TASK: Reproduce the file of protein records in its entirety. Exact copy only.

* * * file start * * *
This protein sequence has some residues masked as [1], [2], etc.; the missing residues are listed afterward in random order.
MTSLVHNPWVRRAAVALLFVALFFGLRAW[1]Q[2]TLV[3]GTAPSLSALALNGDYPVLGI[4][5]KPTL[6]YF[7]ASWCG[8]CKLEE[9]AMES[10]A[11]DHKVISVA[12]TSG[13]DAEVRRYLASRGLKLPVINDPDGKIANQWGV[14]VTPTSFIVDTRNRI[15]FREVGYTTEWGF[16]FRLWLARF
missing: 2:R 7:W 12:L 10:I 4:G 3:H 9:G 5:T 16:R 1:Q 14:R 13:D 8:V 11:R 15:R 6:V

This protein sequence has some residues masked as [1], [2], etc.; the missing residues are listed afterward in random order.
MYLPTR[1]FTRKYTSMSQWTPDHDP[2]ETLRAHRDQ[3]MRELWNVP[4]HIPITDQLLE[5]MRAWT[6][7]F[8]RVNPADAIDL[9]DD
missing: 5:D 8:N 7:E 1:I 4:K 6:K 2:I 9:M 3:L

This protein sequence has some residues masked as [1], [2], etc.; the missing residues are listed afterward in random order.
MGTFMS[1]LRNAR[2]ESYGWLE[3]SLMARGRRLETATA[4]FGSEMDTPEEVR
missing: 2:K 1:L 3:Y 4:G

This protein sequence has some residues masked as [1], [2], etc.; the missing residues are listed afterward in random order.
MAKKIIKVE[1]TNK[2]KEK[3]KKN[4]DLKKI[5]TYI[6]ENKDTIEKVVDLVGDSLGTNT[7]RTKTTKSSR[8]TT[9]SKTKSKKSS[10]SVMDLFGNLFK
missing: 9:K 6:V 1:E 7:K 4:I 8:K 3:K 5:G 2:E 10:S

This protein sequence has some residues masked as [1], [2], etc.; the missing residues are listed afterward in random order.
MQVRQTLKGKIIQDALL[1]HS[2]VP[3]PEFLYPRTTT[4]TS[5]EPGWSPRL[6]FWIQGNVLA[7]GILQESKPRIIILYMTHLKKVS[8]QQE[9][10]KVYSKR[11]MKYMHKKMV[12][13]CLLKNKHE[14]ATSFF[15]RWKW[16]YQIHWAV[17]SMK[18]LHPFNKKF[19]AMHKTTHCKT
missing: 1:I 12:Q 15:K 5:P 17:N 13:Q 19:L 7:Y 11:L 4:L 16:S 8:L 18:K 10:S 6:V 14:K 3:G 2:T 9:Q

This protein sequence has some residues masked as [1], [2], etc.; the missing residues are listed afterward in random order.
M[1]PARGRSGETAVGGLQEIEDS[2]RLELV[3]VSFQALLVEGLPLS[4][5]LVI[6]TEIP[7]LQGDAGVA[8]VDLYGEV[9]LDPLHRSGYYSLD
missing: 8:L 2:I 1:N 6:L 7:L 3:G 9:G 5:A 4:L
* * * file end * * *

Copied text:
This protein sequence has some residues masked as [1], [2], etc.; the missing residues are listed afterward in random order.
MTSLVHNPWVRRAAVALLFVALFFGLRAW[1]Q[2]TLV[3]GTAPSLSALALNGDYPVLGI[4][5]KPTL[6]YF[7]ASWCG[8]CKLEE[9]AMES[10]A[11]DHKVISVA[12]TSG[13]DAEVRRYLASRGLKLPVINDPDGKIANQWGV[14]VTPTSFIVDTRNRI[15]FREVGYTTEWGF[16]FRLWLARF
missing: 2:R 7:W 12:L 10:I 4:G 3:H 9:G 5:T 16:R 1:Q 14:R 13:D 8:V 11:R 15:R 6:V

This protein sequence has some residues masked as [1], [2], etc.; the missing residues are listed afterward in random order.
MYLPTR[1]FTRKYTSMSQWTPDHDP[2]ETLRAHRDQ[3]MRELWNVP[4]HIPITDQLLE[5]MRAWT[6][7]F[8]RVNPADAIDL[9]DD
missing: 5:D 8:N 7:E 1:I 4:K 6:K 2:I 9:M 3:L

This protein sequence has some residues masked as [1], [2], etc.; the missing residues are listed afterward in random order.
MGTFMS[1]LRNAR[2]ESYGWLE[3]SLMARGRRLETATA[4]FGSEMDTPEEVR
missing: 2:K 1:L 3:Y 4:G

This protein sequence has some residues masked as [1], [2], etc.; the missing residues are listed afterward in random order.
MAKKIIKVE[1]TNK[2]KEK[3]KKN[4]DLKKI[5]TYI[6]ENKDTIEKVVDLVGDSLGTNT[7]RTKTTKSSR[8]TT[9]SKTKSKKSS[10]SVMDLFGNLFK
missing: 9:K 6:V 1:E 7:K 4:I 8:K 3:K 5:G 2:E 10:S

This protein sequence has some residues masked as [1], [2], etc.; the missing residues are listed afterward in random order.
MQVRQTLKGKIIQDALL[1]HS[2]VP[3]PEFLYPRTTT[4]TS[5]EPGWSPRL[6]FWIQGNVLA[7]GILQESKPRIIILYMTHLKKVS[8]QQE[9][10]KVYSKR[11]MKYMHKKMV[12][13]CLLKNKHE[14]ATSFF[15]RWKW[16]YQIHWAV[17]SMK[18]LHPFNKKF[19]AMHKTTHCKT
missing: 1:I 12:Q 15:K 5:P 17:N 13:Q 19:L 7:Y 11:L 4:L 16:S 8:L 18:K 10:S 6:V 14:K 3:G 2:T 9:Q

This protein sequence has some residues masked as [1], [2], etc.; the missing residues are listed afterward in random order.
M[1]PARGRSGETAVGGLQEIEDS[2]RLELV[3]VSFQALLVEGLPLS[4][5]LVI[6]TEIP[7]LQGDAGVA[8]VDLYGEV[9]LDPLHRSGYYSLD
missing: 8:L 2:I 1:N 6:L 7:L 3:G 9:G 5:A 4:L